Last week, KPMG Australia announced 2017-18 revenue was up 9.2% to A$1.64 billion, partly because its management consulting business is growing so strongly.

‘Wow,’ you might think. ‘That’s pretty good in the slow-growth 2010s!’

But for a Big Four accounting firm, it’s just typical. Deloitte, PwC, EY and KPMG have been growing at around 10% a year for some time, so that now they have a combined annual global revenue of more than US$130 billion a year.

And while management consulting has been the Big Four’s biggest revenue growth area, they’ve also expanded from their traditional audit and tax advice territory into all sorts of fields, from law to digital marketing, IT and engineering. They dominate geographies from Australasia to North America to China.

They are now not so much large accounting firms as the great professional services conglomerates of the early 21st century, and even that’s not entirely true. Rather than being companies or even partnerships, they’re actually collections of firms in different countries operating under common brand names.

And here’s the weird thing: no-one can really explain why they are doing so well. I’ve spent a bunch of time in the past few months looking at plausible explanations, and the truth probably involves a combination of them. But it’s still unclear to me just what that combination is.

Among the explanations I’ve looked at are these:

  • Their branding is powerful – except that none of the Big Four has really differentiated themselves from the others. When you hear “EY”, for instance, do you think of anything different from “Deloitte”? When you see “PricewaterhouseCoopers”, do you think of anything distinctive about that firm (other than maybe ‘Why don’t they capitalise the ‘w’?’). If there’s a powerful brand in the industry, it’s ‘the Big Four’, which no-one is actively promoting.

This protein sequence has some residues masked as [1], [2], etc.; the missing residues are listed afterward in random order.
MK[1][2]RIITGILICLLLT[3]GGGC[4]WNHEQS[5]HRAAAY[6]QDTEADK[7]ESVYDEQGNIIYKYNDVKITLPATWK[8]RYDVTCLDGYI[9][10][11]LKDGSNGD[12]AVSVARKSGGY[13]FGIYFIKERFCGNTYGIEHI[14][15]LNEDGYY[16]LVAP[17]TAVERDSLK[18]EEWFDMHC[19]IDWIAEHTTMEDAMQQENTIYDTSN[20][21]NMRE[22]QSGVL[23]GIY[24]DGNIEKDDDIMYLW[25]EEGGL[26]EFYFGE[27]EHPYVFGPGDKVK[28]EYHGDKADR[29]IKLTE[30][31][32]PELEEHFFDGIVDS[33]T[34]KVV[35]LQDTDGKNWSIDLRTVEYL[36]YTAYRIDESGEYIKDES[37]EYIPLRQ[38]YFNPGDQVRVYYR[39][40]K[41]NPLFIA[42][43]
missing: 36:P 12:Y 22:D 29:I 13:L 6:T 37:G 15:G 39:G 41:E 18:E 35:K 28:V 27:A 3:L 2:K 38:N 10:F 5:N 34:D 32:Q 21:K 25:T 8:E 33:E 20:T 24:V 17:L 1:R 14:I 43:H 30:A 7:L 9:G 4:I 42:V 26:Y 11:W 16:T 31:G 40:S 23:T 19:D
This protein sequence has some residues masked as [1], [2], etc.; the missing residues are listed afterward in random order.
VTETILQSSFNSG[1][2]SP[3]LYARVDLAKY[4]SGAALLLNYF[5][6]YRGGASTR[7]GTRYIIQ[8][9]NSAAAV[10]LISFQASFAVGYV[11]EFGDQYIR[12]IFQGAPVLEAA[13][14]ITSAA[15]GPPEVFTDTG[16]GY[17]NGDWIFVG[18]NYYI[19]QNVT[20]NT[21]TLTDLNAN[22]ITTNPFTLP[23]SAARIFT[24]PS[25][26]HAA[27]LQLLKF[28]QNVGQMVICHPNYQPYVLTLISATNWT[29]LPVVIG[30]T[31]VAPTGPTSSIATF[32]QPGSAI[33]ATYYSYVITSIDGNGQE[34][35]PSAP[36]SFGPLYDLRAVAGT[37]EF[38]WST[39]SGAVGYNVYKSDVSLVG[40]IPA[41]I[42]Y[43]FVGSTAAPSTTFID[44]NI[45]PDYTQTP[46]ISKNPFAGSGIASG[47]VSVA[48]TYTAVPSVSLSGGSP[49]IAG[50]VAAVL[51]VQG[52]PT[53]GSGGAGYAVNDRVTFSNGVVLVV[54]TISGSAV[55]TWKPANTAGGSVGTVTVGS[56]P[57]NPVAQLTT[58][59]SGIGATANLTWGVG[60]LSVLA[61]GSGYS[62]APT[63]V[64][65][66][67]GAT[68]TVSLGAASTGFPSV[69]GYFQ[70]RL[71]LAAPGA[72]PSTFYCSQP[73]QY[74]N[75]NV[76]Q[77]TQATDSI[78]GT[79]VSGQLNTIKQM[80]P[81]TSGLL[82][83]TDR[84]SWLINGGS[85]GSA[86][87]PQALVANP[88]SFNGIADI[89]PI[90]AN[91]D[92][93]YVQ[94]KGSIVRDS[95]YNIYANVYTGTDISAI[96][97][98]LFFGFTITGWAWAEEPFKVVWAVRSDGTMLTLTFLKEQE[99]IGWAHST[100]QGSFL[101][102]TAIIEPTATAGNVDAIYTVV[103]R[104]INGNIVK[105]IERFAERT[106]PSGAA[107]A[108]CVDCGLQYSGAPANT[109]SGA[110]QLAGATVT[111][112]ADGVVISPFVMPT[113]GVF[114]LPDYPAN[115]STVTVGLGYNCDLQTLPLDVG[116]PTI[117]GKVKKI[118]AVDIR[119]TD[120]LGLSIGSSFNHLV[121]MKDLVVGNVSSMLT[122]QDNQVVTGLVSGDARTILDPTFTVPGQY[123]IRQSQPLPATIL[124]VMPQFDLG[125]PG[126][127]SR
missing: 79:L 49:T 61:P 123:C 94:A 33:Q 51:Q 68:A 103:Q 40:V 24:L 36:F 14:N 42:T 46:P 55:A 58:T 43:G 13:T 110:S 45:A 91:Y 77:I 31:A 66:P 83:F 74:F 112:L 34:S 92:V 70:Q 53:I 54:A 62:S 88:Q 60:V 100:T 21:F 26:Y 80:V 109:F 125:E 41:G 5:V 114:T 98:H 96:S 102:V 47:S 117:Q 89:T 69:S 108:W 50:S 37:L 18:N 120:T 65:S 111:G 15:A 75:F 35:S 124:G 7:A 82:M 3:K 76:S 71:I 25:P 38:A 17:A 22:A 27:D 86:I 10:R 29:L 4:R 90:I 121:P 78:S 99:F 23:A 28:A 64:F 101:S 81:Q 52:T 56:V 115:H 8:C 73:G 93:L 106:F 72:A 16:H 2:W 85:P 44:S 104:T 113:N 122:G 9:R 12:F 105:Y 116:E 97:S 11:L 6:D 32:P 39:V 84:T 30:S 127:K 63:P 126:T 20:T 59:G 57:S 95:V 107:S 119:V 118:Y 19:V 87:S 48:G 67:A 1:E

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  • Size makes the Big Four’s businesses more efficient – except that it’s surprisingly rare to hear a clear, specific, believable benefit they get just from being big. And, in seemingly similar fields like law, no comparable giants have emerged.
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  • Clients like getting many services from one firm – except that in practice many companies seem to buy services from multiple Big Four firms at the same time. For instance, when UK construction and facilities management giant Carillion went bust in January 2018, it was using every one of the Big Four in substantial ways. And if accounting firms can cross-sell services easily, why can’t law firms or consulting firms pull off the same trick?
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  • The Big Four hire the best people – except that few believe this to be the case, outside maybe China. The smartest people in US management consulting, for instance, still go to McKinsey – yet the Big Four have made substantial inroads into that business.
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  • The Big Four have been strongest at implementation, and that’s what companies want these days – except that while this seems to be true in management consulting, it’s not obviously the right explanation in other fields.

 
If you want to dive deeper into the success and challenges of the Big Four, I’ve written a more detailed examination of their position and problems at Acuity, the publication of the Chartered Accountants of Australia and New Zealand. It leans on a new book by Melbourne University corporate governance expert professor Ian Gow and accomplished writer Stuart Kells, The Big Four: The Curious Past and Perilous Future of the Global Accounting Monopoly, which I recommend to anyone wanting to expand their understanding of big-picture business issues.

But Gow and Kells don’t have a thorough explanation of the Big Four’s success either. It’s still a puzzle. Feel free to make suggestions in the comments.